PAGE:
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'21'

Based loosely on a scheme concocted by MIT students to beat the blackjack odds in Vegas, this slick caper — a sort of collegiate Ocean's 16, with significantly less star power but only a touch less oomph — mostly comes up aces.

Jim Sturgess (Across the Universe) plays a boyishly brilliant math student who's importuned by fetching Kate Bosworth to join a clutch of card-counting brainiacs in a profitable little extracurricular sideline: Under the supervision of scenery-chewing Prof. Kevin Spacey, they fly to Vegas on weekends, identify hot tables and rake in the chips for a few days before heading back to classes on Monday.

Card-counting being frowned upon by the casinos, there are disguises and fake names involved, and casino enforcer Laurence Fishburn is on hand to lend a modicum of suspense. Presumably because director Robert Luketic knows that there's a limit to how exciting he'll be able to make the sight of cards being turned and chips being shoveled, much of 21 is taken up with the laying-out and explaining of a counting scheme that's going to go right over most moviegoers' heads.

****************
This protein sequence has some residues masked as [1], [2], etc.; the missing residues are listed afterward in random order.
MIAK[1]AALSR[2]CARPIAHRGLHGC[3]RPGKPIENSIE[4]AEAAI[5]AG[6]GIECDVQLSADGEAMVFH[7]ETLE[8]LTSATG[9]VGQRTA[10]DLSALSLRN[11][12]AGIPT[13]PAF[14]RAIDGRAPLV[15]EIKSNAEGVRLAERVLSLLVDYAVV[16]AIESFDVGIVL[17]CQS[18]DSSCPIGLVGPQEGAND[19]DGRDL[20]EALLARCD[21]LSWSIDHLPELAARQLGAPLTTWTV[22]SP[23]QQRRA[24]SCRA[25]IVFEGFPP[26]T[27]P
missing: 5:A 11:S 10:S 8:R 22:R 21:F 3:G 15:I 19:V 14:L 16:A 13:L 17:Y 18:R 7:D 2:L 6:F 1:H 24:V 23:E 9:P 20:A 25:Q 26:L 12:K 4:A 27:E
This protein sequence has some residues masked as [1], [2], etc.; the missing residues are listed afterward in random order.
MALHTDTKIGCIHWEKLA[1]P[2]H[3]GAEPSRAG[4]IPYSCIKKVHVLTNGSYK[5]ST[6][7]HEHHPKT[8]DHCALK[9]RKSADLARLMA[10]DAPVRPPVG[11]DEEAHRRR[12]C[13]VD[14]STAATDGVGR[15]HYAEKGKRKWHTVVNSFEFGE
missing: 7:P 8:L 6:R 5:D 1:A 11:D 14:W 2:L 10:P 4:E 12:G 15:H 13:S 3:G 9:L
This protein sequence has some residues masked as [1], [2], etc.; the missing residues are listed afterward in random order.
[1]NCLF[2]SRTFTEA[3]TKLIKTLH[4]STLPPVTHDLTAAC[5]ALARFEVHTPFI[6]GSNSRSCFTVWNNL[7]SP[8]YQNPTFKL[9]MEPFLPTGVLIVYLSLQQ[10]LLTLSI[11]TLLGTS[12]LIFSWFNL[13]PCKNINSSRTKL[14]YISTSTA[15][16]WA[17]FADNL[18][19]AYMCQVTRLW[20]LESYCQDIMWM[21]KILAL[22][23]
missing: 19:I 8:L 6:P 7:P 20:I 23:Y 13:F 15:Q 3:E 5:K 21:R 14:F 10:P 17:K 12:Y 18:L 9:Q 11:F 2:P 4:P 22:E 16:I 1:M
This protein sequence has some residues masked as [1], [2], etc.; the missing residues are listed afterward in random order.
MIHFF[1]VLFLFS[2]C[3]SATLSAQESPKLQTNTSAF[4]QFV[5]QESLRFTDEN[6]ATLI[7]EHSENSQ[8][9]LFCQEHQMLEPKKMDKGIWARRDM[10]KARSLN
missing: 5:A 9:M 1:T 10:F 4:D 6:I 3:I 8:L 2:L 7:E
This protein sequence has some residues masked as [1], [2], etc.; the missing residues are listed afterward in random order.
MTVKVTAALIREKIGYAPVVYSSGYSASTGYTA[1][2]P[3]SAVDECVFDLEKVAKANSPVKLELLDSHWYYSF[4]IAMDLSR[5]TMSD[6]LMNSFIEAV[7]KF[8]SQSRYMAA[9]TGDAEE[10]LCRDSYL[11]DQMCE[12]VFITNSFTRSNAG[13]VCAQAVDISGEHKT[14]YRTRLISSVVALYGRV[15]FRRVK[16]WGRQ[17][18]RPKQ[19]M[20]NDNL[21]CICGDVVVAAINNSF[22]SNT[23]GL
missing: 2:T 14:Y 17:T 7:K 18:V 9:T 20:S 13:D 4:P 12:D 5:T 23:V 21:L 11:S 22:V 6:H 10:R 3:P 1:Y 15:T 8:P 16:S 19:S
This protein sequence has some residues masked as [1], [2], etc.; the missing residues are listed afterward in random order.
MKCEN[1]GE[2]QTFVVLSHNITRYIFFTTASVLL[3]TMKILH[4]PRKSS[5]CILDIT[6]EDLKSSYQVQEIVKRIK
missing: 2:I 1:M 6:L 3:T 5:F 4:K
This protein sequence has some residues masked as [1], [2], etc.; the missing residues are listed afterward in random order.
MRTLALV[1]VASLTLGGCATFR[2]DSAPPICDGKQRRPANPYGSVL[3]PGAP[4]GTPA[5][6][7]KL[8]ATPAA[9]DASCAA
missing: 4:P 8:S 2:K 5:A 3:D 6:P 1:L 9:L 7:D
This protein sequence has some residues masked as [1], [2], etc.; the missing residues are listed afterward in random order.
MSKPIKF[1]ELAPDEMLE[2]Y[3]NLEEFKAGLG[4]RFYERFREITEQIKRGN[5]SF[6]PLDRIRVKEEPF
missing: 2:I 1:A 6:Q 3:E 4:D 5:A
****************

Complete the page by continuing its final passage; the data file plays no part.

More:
Still, despite some credibility-stretching plot twists — and a romance with next to no chemistry — the film is probably sharp enough to keep its youngish target audience from wishing there were slot machines in the lobby to offer an escape.

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Bob Mondello, who jokes that he was a jinx at the beginning of his critical career — hired to write for every small paper that ever folded in Washington, just as it was about to collapse — saw that jinx broken in 1984 when he came to NPR.